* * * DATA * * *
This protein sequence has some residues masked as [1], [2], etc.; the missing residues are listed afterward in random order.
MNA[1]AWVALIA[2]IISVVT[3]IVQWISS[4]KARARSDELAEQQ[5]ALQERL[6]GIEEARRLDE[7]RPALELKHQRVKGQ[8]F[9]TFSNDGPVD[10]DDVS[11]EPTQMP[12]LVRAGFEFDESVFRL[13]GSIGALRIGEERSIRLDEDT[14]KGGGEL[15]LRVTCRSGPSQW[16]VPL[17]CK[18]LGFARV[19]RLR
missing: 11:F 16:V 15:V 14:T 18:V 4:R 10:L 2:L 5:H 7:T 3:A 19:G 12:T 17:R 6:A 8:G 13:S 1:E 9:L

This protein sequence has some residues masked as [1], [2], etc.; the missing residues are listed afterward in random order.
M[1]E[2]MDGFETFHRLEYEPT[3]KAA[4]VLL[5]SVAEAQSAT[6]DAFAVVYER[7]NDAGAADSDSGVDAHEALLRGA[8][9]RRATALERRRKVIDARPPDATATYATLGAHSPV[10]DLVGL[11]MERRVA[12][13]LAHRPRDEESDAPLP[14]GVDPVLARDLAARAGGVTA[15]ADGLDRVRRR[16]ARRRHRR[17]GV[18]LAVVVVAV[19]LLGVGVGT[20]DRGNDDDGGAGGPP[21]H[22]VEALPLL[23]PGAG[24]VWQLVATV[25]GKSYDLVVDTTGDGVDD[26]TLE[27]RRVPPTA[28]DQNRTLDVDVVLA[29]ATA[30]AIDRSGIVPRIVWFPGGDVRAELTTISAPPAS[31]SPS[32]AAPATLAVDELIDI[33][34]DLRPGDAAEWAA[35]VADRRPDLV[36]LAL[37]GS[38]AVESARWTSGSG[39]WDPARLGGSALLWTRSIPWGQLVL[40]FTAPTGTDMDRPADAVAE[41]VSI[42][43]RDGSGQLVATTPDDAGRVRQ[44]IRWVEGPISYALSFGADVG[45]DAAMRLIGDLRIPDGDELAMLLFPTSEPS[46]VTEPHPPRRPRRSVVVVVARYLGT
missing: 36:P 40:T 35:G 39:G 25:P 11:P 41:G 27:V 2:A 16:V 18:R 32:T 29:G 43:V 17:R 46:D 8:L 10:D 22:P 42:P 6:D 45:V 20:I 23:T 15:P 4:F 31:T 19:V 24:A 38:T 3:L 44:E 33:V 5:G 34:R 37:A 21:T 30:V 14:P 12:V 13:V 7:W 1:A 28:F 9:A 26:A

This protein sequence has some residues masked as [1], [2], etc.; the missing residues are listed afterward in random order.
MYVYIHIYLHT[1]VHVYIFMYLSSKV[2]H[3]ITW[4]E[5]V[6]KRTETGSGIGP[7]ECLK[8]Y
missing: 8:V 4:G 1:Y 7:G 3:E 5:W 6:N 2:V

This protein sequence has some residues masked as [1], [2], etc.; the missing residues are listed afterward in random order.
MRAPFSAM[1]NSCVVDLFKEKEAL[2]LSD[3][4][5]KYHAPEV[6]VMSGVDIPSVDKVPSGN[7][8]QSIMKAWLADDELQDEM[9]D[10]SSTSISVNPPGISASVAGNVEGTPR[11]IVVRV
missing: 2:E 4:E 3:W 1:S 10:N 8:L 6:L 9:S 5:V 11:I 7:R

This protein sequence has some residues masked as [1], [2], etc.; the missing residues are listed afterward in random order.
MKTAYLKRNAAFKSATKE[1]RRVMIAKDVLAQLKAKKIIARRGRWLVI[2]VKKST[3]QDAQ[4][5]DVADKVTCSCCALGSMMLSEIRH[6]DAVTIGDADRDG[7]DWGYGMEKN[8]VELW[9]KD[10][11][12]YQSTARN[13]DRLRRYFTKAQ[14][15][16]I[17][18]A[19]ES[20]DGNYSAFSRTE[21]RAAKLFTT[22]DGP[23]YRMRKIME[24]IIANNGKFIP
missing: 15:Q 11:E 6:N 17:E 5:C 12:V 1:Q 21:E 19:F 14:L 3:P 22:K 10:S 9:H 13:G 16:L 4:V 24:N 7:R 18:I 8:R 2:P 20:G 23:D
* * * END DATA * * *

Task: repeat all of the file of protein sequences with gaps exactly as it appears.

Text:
This protein sequence has some residues masked as [1], [2], etc.; the missing residues are listed afterward in random order.
MNA[1]AWVALIA[2]IISVVT[3]IVQWISS[4]KARARSDELAEQQ[5]ALQERL[6]GIEEARRLDE[7]RPALELKHQRVKGQ[8]F[9]TFSNDGPVD[10]DDVS[11]EPTQMP[12]LVRAGFEFDESVFRL[13]GSIGALRIGEERSIRLDEDT[14]KGGGEL[15]LRVTCRSGPSQW[16]VPL[17]CK[18]LGFARV[19]RLR
missing: 11:F 16:V 15:V 14:T 18:V 4:R 10:L 2:L 5:H 7:T 3:A 19:G 12:T 17:R 6:A 8:G 13:S 1:E 9:L

This protein sequence has some residues masked as [1], [2], etc.; the missing residues are listed afterward in random order.
M[1]E[2]MDGFETFHRLEYEPT[3]KAA[4]VLL[5]SVAEAQSAT[6]DAFAVVYER[7]NDAGAADSDSGVDAHEALLRGA[8][9]RRATALERRRKVIDARPPDATATYATLGAHSPV[10]DLVGL[11]MERRVA[12][13]LAHRPRDEESDAPLP[14]GVDPVLARDLAARAGGVTA[15]ADGLDRVRRR[16]ARRRHRR[17]GV[18]LAVVVVAV[19]LLGVGVGT[20]DRGNDDDGGAGGPP[21]H[22]VEALPLL[23]PGAG[24]VWQLVATV[25]GKSYDLVVDTTGDGVDD[26]TLE[27]RRVPPTA[28]DQNRTLDVDVVLA[29]ATA[30]AIDRSGIVPRIVWFPGGDVRAELTTISAPPAS[31]SPS[32]AAPATLAVDELIDI[33][34]DLRPGDAAEWAA[35]VADRRPDLV[36]LAL[37]GS[38]AVESARWTSGSG[39]WDPARLGGSALLWTRSIPWGQLVL[40]FTAPTGTDMDRPADAVAE[41]VSI[42][43]RDGSGQLVATTPDDAGRVRQ[44]IRWVEGPISYALSFGADVG[45]DAAMRLIGDLRIPDGDELAMLLFPTSEPS[46]VTEPHPPRRPRRSVVVVVARYLGT
missing: 36:P 40:T 35:G 39:G 25:P 11:P 41:G 27:V 2:A 16:V 18:R 32:T 29:G 43:V 17:R 46:D 8:L 10:D 22:P 42:P 6:D 45:V 20:I 23:T 15:P 4:F 31:T 19:V 24:A 38:T 3:L 44:E 33:V 5:G 34:R 37:A 21:T 30:V 14:P 12:V 13:V 7:W 1:A 28:F 9:A 26:A

This protein sequence has some residues masked as [1], [2], etc.; the missing residues are listed afterward in random order.
MYVYIHIYLHT[1]VHVYIFMYLSSKV[2]H[3]ITW[4]E[5]V[6]KRTETGSGIGP[7]ECLK[8]Y
missing: 8:V 4:G 1:Y 7:G 3:E 5:W 6:N 2:V

This protein sequence has some residues masked as [1], [2], etc.; the missing residues are listed afterward in random order.
MRAPFSAM[1]NSCVVDLFKEKEAL[2]LSD[3][4][5]KYHAPEV[6]VMSGVDIPSVDKVPSGN[7][8]QSIMKAWLADDELQDEM[9]D[10]SSTSISVNPPGISASVAGNVEGTPR[11]IVVRV
missing: 2:E 4:E 3:W 1:S 10:N 8:L 6:L 9:S 5:V 11:I 7:R

This protein sequence has some residues masked as [1], [2], etc.; the missing residues are listed afterward in random order.
MKTAYLKRNAAFKSATKE[1]RRVMIAKDVLAQLKAKKIIARRGRWLVI[2]VKKST[3]QDAQ[4][5]DVADKVTCSCCALGSMMLSEIRH[6]DAVTIGDADRDG[7]DWGYGMEKN[8]VELW[9]KD[10][11][12]YQSTARN[13]DRLRRYFTKAQ[14][15][16]I[17][18]A[19]ES[20]DGNYSAFSRTE[21]RAAKLFTT[22]DGP[23]YRMRKIME[24]IIANNGKFIP
missing: 15:Q 11:E 6:N 17:E 5:C 12:V 1:Q 21:E 19:F 14:L 3:P 22:K 10:S 9:H 13:G 16:L 4:V 24:N 7:R 18:I 8:R 2:P 20:G 23:D